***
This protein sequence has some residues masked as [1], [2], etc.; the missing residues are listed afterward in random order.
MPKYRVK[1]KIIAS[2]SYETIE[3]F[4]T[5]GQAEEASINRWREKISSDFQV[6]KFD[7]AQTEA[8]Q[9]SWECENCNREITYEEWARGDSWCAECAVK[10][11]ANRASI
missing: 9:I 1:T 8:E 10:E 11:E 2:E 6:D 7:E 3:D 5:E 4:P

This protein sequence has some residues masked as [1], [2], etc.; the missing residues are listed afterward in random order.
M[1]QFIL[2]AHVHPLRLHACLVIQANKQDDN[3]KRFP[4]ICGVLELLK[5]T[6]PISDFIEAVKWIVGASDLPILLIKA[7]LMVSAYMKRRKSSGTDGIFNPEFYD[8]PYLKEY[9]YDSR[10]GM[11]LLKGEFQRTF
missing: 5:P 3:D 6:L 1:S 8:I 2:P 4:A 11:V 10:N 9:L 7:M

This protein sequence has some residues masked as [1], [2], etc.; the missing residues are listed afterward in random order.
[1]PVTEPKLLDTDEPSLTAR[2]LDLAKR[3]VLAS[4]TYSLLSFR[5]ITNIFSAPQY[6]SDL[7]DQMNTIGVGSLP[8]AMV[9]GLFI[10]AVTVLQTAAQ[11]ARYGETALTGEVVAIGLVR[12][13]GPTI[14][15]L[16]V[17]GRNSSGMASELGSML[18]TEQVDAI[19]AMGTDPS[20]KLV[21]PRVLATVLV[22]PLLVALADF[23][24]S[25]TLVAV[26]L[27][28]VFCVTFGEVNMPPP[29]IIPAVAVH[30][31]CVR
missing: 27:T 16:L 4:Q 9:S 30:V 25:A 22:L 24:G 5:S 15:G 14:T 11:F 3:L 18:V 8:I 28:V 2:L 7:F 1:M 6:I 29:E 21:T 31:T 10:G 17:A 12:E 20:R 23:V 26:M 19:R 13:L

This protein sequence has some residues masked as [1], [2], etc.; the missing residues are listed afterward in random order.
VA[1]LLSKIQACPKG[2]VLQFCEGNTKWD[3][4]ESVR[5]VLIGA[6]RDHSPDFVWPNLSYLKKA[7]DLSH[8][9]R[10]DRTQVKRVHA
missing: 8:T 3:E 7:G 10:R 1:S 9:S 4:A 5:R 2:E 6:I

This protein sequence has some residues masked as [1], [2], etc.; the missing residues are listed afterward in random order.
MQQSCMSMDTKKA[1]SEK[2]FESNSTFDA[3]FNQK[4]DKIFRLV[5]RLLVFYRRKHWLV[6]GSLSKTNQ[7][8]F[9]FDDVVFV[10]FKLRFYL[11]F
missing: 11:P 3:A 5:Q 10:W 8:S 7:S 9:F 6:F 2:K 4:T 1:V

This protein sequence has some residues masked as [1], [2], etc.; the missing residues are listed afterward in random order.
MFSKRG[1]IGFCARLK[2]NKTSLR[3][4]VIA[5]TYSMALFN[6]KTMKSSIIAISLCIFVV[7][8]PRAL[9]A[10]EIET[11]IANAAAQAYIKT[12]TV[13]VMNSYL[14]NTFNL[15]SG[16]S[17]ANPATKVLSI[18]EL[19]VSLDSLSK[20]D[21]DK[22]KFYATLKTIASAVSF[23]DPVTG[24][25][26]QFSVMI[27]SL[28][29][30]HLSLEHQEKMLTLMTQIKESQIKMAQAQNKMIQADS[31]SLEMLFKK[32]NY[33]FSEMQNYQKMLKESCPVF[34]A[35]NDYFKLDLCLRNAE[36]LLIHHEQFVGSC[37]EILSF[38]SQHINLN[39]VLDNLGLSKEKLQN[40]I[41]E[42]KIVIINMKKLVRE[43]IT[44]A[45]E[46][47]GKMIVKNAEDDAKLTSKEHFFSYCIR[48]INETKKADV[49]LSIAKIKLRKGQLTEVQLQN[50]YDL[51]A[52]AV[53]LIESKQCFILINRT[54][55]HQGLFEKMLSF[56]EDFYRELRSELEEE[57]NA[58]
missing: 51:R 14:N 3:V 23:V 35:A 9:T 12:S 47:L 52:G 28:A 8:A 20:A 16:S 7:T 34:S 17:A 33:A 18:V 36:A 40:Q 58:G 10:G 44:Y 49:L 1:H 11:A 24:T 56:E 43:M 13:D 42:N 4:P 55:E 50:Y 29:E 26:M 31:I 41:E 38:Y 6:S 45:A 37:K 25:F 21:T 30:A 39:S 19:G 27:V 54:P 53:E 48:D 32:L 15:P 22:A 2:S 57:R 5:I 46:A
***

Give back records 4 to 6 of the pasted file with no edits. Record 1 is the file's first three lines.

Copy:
This protein sequence has some residues masked as [1], [2], etc.; the missing residues are listed afterward in random order.
VA[1]LLSKIQACPKG[2]VLQFCEGNTKWD[3][4]ESVR[5]VLIGA[6]RDHSPDFVWPNLSYLKKA[7]DLSH[8][9]R[10]DRTQVKRVHA
missing: 8:T 3:E 7:G 10:R 1:S 9:S 4:A 5:R 2:E 6:I

This protein sequence has some residues masked as [1], [2], etc.; the missing residues are listed afterward in random order.
MQQSCMSMDTKKA[1]SEK[2]FESNSTFDA[3]FNQK[4]DKIFRLV[5]RLLVFYRRKHWLV[6]GSLSKTNQ[7][8]F[9]FDDVVFV[10]FKLRFYL[11]F
missing: 11:P 3:A 5:Q 10:W 8:S 7:S 9:F 6:F 2:K 4:T 1:V

This protein sequence has some residues masked as [1], [2], etc.; the missing residues are listed afterward in random order.
MFSKRG[1]IGFCARLK[2]NKTSLR[3][4]VIA[5]TYSMALFN[6]KTMKSSIIAISLCIFVV[7][8]PRAL[9]A[10]EIET[11]IANAAAQAYIKT[12]TV[13]VMNSYL[14]NTFNL[15]SG[16]S[17]ANPATKVLSI[18]EL[19]VSLDSLSK[20]D[21]DK[22]KFYATLKTIASAVSF[23]DPVTG[24][25][26]QFSVMI[27]SL[28][29][30]HLSLEHQEKMLTLMTQIKESQIKMAQAQNKMIQADS[31]SLEMLFKK[32]NY[33]FSEMQNYQKMLKESCPVF[34]A[35]NDYFKLDLCLRNAE[36]LLIHHEQFVGSC[37]EILSF[38]SQHINLN[39]VLDNLGLSKEKLQN[40]I[41]E[42]KIVIINMKKLVRE[43]IT[44]A[45]E[46][47]GKMIVKNAEDDAKLTSKEHFFSYCIR[48]INETKKADV[49]LSIAKIKLRKGQLTEVQLQN[50]YDL[51]A[52]AV[53]LIESKQCFILINRT[54][55]HQGLFEKMLSF[56]EDFYRELRSELEEE[57]NA[58]
missing: 51:R 14:N 3:V 23:V 35:A 9:T 12:S 47:L 52:G 28:A 8:A 20:A 16:S 7:T 34:S 17:A 33:A 18:V 36:A 40:Q 58:G 10:G 44:Y 49:L 1:H 11:A 24:T 56:E 43:M 13:D 42:N 4:P 55:E 50:Y 29:E 26:M 31:I 41:E 38:Y 6:S 45:A 37:K 25:F 21:T 30:A 39:S 19:G 27:V 54:P 53:E 48:D 32:L 15:P 22:A 2:S 57:R 5:I 46:A